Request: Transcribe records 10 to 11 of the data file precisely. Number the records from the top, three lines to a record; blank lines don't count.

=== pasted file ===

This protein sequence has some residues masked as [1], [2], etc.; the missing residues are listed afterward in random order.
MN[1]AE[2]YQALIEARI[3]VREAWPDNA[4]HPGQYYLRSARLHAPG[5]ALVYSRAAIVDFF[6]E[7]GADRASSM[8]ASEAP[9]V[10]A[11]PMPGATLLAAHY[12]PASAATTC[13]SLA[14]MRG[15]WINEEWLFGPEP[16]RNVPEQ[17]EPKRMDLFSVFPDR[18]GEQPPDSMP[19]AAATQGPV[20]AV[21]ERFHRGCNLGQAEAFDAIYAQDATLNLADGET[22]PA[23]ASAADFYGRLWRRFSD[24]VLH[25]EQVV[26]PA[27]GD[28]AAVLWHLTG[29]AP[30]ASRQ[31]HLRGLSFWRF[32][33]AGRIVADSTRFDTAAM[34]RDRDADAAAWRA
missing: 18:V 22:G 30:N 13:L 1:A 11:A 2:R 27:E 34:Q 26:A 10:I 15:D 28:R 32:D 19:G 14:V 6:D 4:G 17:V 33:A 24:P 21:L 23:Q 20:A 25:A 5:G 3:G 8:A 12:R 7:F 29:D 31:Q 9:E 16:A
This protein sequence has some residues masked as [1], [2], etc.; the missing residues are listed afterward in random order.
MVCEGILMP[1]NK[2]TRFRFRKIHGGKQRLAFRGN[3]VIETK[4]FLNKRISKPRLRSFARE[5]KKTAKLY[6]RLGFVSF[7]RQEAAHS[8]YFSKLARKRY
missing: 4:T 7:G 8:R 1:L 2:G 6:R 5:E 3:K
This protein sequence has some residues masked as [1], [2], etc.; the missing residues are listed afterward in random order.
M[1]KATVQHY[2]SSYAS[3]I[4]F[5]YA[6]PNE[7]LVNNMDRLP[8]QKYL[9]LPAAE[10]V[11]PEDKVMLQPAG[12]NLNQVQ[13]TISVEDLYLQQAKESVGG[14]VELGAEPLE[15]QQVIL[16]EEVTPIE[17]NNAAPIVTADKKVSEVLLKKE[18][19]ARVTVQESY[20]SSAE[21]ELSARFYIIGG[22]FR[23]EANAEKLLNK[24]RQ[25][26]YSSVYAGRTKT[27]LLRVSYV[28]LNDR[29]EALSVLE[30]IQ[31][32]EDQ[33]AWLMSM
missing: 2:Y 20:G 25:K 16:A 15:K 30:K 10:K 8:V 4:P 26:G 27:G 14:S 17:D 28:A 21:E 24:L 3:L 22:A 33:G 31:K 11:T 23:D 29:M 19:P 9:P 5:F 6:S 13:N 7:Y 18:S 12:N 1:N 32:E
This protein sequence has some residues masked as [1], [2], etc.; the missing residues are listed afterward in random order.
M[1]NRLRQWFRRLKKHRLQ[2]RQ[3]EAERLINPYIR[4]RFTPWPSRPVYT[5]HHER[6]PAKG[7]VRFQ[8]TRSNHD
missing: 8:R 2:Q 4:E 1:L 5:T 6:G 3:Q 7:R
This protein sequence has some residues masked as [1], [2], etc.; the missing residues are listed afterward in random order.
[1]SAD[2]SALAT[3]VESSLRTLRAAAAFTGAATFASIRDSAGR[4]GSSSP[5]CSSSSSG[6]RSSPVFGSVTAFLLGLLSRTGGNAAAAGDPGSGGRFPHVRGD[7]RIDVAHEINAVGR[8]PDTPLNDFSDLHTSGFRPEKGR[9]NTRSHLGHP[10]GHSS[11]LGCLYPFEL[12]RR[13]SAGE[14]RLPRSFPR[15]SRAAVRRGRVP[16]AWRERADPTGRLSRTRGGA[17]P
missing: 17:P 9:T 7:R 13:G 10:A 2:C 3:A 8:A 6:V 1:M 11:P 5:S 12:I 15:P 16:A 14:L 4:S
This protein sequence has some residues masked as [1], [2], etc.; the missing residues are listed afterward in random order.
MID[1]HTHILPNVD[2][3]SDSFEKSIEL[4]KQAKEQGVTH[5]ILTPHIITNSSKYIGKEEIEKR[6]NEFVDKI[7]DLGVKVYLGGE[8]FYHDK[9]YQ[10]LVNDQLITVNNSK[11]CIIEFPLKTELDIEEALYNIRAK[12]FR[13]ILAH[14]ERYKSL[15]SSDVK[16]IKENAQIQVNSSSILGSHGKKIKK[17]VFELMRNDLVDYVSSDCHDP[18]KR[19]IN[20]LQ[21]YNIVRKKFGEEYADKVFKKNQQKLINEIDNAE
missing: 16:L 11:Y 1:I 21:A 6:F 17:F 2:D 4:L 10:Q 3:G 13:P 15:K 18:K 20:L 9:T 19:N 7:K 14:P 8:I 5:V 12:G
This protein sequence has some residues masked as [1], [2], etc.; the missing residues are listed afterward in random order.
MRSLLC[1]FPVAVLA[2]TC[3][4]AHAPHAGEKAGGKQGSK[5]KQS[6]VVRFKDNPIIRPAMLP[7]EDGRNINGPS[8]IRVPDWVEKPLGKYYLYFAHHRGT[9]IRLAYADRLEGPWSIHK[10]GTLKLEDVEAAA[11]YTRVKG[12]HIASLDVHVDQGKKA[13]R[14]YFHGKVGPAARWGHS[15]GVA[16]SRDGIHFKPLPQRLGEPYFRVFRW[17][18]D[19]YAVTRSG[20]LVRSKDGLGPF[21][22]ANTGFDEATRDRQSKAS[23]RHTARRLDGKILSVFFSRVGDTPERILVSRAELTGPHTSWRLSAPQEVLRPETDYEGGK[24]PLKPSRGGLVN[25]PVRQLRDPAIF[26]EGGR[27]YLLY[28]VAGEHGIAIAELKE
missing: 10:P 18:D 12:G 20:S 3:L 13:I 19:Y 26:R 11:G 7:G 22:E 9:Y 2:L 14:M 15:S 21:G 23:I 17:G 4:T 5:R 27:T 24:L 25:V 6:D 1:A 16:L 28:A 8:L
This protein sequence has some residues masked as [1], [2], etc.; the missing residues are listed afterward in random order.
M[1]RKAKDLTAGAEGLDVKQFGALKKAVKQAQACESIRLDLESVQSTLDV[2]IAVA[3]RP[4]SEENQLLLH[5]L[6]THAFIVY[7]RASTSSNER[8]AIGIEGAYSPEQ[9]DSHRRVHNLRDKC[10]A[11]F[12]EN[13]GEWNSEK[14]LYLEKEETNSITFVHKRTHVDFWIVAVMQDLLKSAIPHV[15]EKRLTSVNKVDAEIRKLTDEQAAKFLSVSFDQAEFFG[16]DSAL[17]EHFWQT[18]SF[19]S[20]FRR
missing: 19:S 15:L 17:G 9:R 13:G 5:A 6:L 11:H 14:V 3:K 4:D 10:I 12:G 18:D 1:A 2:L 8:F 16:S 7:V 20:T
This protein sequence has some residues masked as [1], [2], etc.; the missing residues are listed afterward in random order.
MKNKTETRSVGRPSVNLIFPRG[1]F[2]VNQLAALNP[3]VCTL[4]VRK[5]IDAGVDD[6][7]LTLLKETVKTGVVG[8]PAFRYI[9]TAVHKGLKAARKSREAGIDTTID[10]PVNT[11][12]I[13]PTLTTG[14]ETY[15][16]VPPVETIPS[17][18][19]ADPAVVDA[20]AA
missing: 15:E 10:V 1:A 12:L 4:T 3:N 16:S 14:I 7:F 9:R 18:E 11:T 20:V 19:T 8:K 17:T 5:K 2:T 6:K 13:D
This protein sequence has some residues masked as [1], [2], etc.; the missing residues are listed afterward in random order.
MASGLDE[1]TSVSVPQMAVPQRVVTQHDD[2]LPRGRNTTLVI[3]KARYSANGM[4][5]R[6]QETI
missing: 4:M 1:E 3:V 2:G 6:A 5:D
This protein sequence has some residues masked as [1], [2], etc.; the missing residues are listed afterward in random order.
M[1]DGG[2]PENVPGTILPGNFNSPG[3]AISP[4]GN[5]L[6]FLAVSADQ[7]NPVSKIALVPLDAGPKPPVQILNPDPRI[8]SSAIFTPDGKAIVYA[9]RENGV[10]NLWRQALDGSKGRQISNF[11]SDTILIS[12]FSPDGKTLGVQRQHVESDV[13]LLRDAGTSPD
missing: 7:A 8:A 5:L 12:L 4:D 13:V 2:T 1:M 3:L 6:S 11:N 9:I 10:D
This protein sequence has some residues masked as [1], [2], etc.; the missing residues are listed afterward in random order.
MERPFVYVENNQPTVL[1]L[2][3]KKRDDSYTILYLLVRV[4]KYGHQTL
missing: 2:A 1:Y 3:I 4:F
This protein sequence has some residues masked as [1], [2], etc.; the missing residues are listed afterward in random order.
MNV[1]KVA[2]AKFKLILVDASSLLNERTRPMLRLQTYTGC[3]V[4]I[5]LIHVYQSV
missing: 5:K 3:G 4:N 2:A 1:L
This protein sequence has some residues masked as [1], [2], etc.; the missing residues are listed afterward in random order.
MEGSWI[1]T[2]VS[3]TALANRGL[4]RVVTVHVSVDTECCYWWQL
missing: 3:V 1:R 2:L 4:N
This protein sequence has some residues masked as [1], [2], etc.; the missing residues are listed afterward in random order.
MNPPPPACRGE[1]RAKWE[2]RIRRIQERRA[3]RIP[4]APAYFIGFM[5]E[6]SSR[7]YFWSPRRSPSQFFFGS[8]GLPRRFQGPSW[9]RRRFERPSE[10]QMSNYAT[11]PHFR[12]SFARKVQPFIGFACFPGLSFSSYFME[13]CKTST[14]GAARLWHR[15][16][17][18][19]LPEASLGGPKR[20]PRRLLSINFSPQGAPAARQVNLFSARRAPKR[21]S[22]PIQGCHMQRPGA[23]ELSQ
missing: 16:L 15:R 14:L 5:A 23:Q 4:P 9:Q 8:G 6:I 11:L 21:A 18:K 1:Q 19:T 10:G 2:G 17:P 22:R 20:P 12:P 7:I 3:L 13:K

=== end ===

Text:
This protein sequence has some residues masked as [1], [2], etc.; the missing residues are listed afterward in random order.
MASGLDE[1]TSVSVPQMAVPQRVVTQHDD[2]LPRGRNTTLVI[3]KARYSANGM[4][5]R[6]QETI
missing: 4:M 1:E 3:V 2:G 6:A 5:D
This protein sequence has some residues masked as [1], [2], etc.; the missing residues are listed afterward in random order.
M[1]DGG[2]PENVPGTILPGNFNSPG[3]AISP[4]GN[5]L[6]FLAVSADQ[7]NPVSKIALVPLDAGPKPPVQILNPDPRI[8]SSAIFTPDGKAIVYA[9]RENGV[10]NLWRQALDGSKGRQISNF[11]SDTILIS[12]FSPDGKTLGVQRQHVESDV[13]LLRDAGTSPD
missing: 7:A 8:A 5:L 12:L 4:D 13:V 2:T 1:M 3:L 6:S 11:N 9:I 10:D